The Kingdom of Saudi Arabia (KSA) is one of the fastest-growing and largest economies in the Middle East. It goes without say that the country also possesses a perfect blend of tradition, culture, and expat lifestyle choices, which makes it appealing for the adventurous foreigner.
It’s a big misconception that Saudi Arabia focuses only on oil. The job market there provides career opportunities in different sectors, including real estate (which is booming), healthcare, manufacturing, tourism, banking, and many more. However, the healthcare sector in the country has seen significant growth in the last few years, which is evidenced by the substantial developments in the kingdom’s health facilities.
The Healthcare Sector in Saudi Arabia
Due to the changing needs of the country’s growing population and lifestyle, and the increasing health issues, the healthcare sector in Saudi Arabia is one of the areas that has garnered much attention. As a result, the policymakers are keen on improving and expanding the healthcare capacity of the country. At the same time, it calls for finding out possible ways to attract more investment into this segment of the economy.
Currently, the majority of the healthcare sector’s operations are government-based. The Saudi Ministry of Health (MOH) provides more than 60 percent of the healthcare facilities and services in the kingdom, while the rest is taken care of by the private sector and other government agencies. Hence, there is a dire need to shift the focus on the private sector, which will help reduce the burden on public finances.
As stated by the sources, Ahmed Faiyaz, the healthcare expert at MENA Division in Ernst and Young, reveals that the Kingdom has mandatory health insurance for expats and further plans to pilot a scheme for nationals. With the pilot program’s expected success, it will undoubtedly create a significant shift towards the private sector.
Actions Planned by the Policymakers
Notable efforts are planned to make the healthcare sector in Saudi Arabia attractive to the private players and encourage global investors by introducing measures, such as allowing the maximum share of foreign ownership. Some other potential actions include entering into a partnership with global medical organizations.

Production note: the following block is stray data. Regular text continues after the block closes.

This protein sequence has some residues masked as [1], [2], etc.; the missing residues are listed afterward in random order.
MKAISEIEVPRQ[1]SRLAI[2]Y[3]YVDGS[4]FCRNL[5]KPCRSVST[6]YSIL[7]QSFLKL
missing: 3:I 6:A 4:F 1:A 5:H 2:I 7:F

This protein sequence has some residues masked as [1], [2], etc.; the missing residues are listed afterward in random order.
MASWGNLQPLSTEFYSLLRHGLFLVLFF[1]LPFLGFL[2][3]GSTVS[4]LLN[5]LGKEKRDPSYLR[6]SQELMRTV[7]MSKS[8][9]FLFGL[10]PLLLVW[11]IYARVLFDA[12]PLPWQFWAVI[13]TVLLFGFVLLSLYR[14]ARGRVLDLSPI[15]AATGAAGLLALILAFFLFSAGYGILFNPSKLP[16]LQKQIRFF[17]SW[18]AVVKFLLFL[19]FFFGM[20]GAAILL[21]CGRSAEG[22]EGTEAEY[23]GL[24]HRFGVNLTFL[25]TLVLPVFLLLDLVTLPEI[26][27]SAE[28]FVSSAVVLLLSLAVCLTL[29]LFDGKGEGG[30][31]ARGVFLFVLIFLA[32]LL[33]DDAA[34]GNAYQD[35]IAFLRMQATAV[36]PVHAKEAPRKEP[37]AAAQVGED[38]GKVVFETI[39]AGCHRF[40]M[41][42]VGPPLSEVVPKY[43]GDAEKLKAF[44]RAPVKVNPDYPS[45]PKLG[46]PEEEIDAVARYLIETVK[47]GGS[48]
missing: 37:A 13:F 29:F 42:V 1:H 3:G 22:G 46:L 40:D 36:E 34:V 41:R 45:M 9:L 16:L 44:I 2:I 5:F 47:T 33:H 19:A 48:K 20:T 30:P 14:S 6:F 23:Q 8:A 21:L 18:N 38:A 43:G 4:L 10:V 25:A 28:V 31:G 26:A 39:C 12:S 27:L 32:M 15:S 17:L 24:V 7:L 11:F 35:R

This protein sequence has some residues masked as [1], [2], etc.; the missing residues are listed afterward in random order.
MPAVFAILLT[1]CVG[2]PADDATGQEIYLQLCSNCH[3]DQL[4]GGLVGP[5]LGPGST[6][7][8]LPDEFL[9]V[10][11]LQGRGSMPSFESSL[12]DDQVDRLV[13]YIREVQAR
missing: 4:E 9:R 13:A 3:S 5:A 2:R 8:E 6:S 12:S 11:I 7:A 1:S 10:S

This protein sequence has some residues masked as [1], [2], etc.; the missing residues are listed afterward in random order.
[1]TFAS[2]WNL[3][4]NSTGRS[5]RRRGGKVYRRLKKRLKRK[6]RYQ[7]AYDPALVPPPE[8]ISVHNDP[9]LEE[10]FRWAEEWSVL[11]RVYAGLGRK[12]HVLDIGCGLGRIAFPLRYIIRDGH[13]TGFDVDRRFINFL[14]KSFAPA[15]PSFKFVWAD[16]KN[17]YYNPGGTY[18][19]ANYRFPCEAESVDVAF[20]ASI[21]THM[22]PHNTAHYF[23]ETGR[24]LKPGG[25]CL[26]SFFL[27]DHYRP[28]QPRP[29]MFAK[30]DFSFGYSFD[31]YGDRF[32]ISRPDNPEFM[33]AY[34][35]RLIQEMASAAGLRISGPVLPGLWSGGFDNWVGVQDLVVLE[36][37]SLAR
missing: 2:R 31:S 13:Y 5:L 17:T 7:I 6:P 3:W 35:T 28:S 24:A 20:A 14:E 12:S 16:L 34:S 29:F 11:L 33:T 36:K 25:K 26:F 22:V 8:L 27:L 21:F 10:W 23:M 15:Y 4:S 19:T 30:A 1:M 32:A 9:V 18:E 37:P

Per the research conducted by the Kuwait Finance House, the total ongoing health care projects in Saudi Arabia stood at $14.8bn in 2014. To put it in perspective, this represents about 49 percent of the health care projects in the entire GCC. To assist in financing such projects, the Kingdom has liberalized some rules governing major investments in the healthcare sector. Such actions are expected to yield positive results in expanding the private healthcare sector from $8.71bn SAR in 2013 to approximately $14.26bn SAR by the year 2018.
Moreover, even non-Saudis will be allowed to run hospitals in the Kingdom to attract more investments from various international health care organizations.
Hiring the Foreign Manpower
The growing emphasis on reforming the healthcare sector in Saudi Arabia includes building numerous hospitals, formulating new and improved health insurance rules, and providing private players with interest-free loans.
The huge expansion plans in the private sector investments, and in turn the required training and education, will automatically create a demand for skilled foreign workers in hospital jobs to support the increased healthcare capacity.
More workers will be required to fill positions in clinical as well as non-clinical functions, including doctors, nurses, and radiologists. Some of the key players in the field include Dallah Healthcare Holding Company, National Medical Care Company, Magrabi Hospitals and Centres, and Elaj Group.
Attracting private sector investments places Saudi Arabia as the world’s fastest-growing healthcare markets in the next few years. This not only promises to promote the health care quality, but also ensures in diversifying its economic dependency on oil. The improved health care services will positively influence the health map, employment scenario, and the overall qualityt of life in Saudi Arabia.
Have you considered getting a job in the healthcare sector in Saudi Arabia? Have you worked in healthcare in any of the other GCC countries? What was your experience like?
Author: Swati Srivastava is an avid writer with a keen interest in the extensive domain of job search and career counselling. Her articles are published on several reputed job search portals and online career magazines. She has also previously contributed articles to Banker in the Sun, focusing on the Middle Eastern job market.
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